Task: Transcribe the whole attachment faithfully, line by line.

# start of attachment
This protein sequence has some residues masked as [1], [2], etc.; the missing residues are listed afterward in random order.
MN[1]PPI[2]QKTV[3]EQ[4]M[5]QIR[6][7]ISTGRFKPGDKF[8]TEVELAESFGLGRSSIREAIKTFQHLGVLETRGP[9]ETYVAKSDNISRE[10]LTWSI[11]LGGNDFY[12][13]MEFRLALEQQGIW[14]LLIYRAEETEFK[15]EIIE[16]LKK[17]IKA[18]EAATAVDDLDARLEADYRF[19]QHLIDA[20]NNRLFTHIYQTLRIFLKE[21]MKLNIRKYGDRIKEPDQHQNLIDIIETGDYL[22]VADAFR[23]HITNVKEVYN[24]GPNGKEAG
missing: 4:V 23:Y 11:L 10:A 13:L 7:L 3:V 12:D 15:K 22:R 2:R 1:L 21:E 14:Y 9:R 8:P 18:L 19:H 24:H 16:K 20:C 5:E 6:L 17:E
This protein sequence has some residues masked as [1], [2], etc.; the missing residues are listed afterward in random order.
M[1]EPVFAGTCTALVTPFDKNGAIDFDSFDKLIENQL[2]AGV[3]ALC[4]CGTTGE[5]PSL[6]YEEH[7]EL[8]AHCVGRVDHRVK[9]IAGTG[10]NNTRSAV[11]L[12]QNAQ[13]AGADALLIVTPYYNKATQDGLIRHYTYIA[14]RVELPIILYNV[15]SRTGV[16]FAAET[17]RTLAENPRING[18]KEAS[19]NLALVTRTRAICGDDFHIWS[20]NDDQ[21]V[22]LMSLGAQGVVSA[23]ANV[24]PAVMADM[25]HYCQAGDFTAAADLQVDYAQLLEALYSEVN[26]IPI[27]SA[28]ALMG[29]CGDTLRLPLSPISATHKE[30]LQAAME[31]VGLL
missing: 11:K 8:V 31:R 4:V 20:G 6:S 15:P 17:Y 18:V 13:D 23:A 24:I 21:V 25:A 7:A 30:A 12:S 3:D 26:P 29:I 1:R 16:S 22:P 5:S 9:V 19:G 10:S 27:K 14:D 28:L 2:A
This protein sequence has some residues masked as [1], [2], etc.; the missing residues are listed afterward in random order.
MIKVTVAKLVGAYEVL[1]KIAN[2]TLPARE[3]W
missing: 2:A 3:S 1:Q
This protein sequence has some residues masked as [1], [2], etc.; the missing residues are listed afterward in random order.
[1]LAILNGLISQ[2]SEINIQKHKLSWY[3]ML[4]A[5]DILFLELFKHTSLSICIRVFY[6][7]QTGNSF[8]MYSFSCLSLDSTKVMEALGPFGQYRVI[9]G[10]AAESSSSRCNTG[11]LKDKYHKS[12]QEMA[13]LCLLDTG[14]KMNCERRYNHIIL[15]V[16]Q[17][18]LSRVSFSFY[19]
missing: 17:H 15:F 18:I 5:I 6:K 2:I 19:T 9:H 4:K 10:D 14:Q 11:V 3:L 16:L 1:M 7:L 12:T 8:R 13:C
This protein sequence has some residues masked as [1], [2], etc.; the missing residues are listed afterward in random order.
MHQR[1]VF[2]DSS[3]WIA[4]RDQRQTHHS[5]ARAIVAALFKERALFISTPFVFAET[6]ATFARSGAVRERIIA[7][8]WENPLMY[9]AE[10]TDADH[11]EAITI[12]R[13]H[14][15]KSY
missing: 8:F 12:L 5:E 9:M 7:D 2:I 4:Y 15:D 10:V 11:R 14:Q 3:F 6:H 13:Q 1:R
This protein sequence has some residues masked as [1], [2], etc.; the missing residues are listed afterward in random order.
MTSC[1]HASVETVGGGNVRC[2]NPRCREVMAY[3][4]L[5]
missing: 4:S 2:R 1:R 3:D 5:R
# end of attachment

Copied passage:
This protein sequence has some residues masked as [1], [2], etc.; the missing residues are listed afterward in random order.
MN[1]PPI[2]QKTV[3]EQ[4]M[5]QIR[6][7]ISTGRFKPGDKF[8]TEVELAESFGLGRSSIREAIKTFQHLGVLETRGP[9]ETYVAKSDNISRE[10]LTWSI[11]LGGNDFY[12][13]MEFRLALEQQGIW[14]LLIYRAEETEFK[15]EIIE[16]LKK[17]IKA[18]EAATAVDDLDARLEADYRF[19]QHLIDA[20]NNRLFTHIYQTLRIFLKE[21]MKLNIRKYGDRIKEPDQHQNLIDIIETGDYL[22]VADAFR[23]HITNVKEVYN[24]GPNGKEAG
missing: 4:V 23:Y 11:L 10:A 13:L 7:L 3:V 12:D 15:K 22:R 2:R 1:L 21:E 14:Y 9:R 8:P 18:L 19:H 24:H 16:K 20:C 5:E 6:L 17:E
This protein sequence has some residues masked as [1], [2], etc.; the missing residues are listed afterward in random order.
M[1]EPVFAGTCTALVTPFDKNGAIDFDSFDKLIENQL[2]AGV[3]ALC[4]CGTTGE[5]PSL[6]YEEH[7]EL[8]AHCVGRVDHRVK[9]IAGTG[10]NNTRSAV[11]L[12]QNAQ[13]AGADALLIVTPYYNKATQDGLIRHYTYIA[14]RVELPIILYNV[15]SRTGV[16]FAAET[17]RTLAENPRING[18]KEAS[19]NLALVTRTRAICGDDFHIWS[20]NDDQ[21]V[22]LMSLGAQGVVSA[23]ANV[24]PAVMADM[25]HYCQAGDFTAAADLQVDYAQLLEALYSEVN[26]IPI[27]SA[28]ALMG[29]CGDTLRLPLSPISATHKE[30]LQAAME[31]VGLL
missing: 11:K 8:V 31:R 4:V 20:G 6:S 15:P 17:Y 18:V 13:D 23:A 24:I 21:V 25:A 7:A 30:A 12:S 3:D 26:P 29:I 1:R 16:S 22:P 5:S 9:V 19:G 10:S 27:K 14:D 28:L 2:A
This protein sequence has some residues masked as [1], [2], etc.; the missing residues are listed afterward in random order.
MIKVTVAKLVGAYEVL[1]KIAN[2]TLPARE[3]W
missing: 2:A 3:S 1:Q
This protein sequence has some residues masked as [1], [2], etc.; the missing residues are listed afterward in random order.
[1]LAILNGLISQ[2]SEINIQKHKLSWY[3]ML[4]A[5]DILFLELFKHTSLSICIRVFY[6][7]QTGNSF[8]MYSFSCLSLDSTKVMEALGPFGQYRVI[9]G[10]AAESSSSRCNTG[11]LKDKYHKS[12]QEMA[13]LCLLDTG[14]KMNCERRYNHIIL[15]V[16]Q[17][18]LSRVSFSFY[19]
missing: 17:H 15:F 18:I 5:I 6:K 2:I 19:T 9:H 4:K 10:D 14:Q 11:V 3:L 16:L 1:M 7:L 12:T 8:R 13:C
This protein sequence has some residues masked as [1], [2], etc.; the missing residues are listed afterward in random order.
MHQR[1]VF[2]DSS[3]WIA[4]RDQRQTHHS[5]ARAIVAALFKERALFISTPFVFAET[6]ATFARSGAVRERIIA[7][8]WENPLMY[9]AE[10]TDADH[11]EAITI[12]R[13]H[14][15]KSY
missing: 8:F 12:L 5:E 9:M 7:D 2:I 4:Y 15:D 10:V 11:R 14:Q 3:F 6:H 13:Q 1:R
This protein sequence has some residues masked as [1], [2], etc.; the missing residues are listed afterward in random order.
MTSC[1]HASVETVGGGNVRC[2]NPRCREVMAY[3][4]L[5]
missing: 4:S 2:R 1:R 3:D 5:R